We sat, pleased to finally be there, and ate our packed lunches at the picnic tables provided (including a small kid sized one that my children loved).
Our tent took a while to put up. The wind was determined to see it fly and we were determined to pin it down. Having the added challenge of turning the complicated three room thing in the right way again, in gale-force winds, was… interesting. And yes, it was my fault that we’d bought our big tent over to the island. We have a smaller, and in hindsight much more appropriate, tent at home. It is the one my husband would’ve chosen to bring if I’d let him, but no, I wanted the luxury of three rooms and a standing height stud thank you. Hmmm.
Anyway, we got there in the end and the kids were, as always, excited to set up our little home with places for torches, clothes, relaxing and sleeping, which the younger kids and myself tested almost immediately (the place for sleeping that is).
We were keen to head out at night to see some of the island’s nocturnal wildlife (little penguins, weta and tuatara) so having afternoon sleeps was necessary for my normally in bed by 7 pm littlies. And my excuse was… I’m on holiday – afternoon siestas just go with the territory.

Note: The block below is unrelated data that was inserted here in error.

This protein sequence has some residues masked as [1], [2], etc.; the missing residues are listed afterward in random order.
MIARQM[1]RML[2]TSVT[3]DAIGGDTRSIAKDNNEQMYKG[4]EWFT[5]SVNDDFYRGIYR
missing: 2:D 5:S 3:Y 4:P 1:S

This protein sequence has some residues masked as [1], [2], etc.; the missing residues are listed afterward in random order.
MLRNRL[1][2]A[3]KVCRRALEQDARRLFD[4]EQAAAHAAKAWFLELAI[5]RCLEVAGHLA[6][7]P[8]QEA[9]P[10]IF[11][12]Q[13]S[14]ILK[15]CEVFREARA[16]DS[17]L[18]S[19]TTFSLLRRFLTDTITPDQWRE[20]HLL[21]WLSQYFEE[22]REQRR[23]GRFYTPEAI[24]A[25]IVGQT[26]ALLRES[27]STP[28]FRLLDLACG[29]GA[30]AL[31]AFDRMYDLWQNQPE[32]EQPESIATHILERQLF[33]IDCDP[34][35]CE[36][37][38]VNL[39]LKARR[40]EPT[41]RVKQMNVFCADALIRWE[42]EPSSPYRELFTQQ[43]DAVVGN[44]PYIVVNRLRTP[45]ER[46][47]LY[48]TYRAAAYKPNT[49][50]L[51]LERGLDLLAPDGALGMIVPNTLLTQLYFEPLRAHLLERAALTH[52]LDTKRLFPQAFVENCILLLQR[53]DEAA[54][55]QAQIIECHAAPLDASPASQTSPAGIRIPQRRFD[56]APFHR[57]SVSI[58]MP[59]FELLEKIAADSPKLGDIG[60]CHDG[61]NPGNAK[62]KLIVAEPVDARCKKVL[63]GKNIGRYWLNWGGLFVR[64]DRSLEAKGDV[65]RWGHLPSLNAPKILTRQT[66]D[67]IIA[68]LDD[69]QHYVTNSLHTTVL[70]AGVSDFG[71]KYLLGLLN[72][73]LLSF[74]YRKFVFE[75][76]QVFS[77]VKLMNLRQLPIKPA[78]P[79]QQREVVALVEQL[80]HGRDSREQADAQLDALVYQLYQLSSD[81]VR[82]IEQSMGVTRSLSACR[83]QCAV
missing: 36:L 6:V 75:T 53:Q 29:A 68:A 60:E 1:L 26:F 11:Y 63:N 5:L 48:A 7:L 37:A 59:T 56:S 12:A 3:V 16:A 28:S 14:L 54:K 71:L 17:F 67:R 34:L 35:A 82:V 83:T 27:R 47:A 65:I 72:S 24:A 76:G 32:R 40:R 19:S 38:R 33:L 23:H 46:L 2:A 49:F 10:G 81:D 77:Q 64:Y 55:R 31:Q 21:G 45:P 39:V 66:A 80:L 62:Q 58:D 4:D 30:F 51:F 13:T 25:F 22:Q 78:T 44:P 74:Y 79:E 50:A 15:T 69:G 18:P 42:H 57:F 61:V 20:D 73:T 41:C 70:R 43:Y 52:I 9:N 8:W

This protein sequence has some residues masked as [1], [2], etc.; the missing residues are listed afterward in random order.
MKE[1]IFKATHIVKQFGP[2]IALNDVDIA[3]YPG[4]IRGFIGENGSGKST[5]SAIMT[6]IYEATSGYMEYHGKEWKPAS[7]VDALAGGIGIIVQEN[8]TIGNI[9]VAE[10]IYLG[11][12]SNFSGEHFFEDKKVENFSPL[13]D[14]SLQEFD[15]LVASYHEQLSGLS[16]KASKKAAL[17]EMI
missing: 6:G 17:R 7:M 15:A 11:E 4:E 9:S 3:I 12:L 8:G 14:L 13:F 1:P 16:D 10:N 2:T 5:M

Admittedly I didn’t actually get much sleep – the wind poked, pushed, pulled, and generally bullied, the canvas of our tent mercilessly. The kids slept like the dead.
It was exciting to be at the waters edge at dusk. The waves were crashing right over the picnic table down by the wharf and the seagulls were flying backwards. Unsurprisingly, there was no one else about.
We spent a happy hour or so looking for penguins, playing hide and seek with the wind (it always found us) and enjoying each other’s company in the area Ranger Jo said the penguins could sometimes be seen.
I wasn’t sure how my three year old would cope with the walk, the wind, and the lateness of the hour, but I shouldn’t have worried. Despite not seeing penguins there wasn’t a single complaint from anyone. We had a great time and, miraculously, everyone walked, all the way there and back, without a single “mummy carry” from the little miss.
That night was wild. Stupid, mad wild. I thought the tent might break as the walls bent crazily in on us. The rain started. Needless to say, hubbie and I didn’t get a lot of sleep. The kids, once again, slept like the dead.
The next day dawned fine. We spent breakfast time crowded around the warm sunny dining room table in the campsite kitchen pouring over a map of the island and planning our adventures. The older boys had already explored a fair bit of the island (while we slept the previous day) but were excited to revisit and show us around.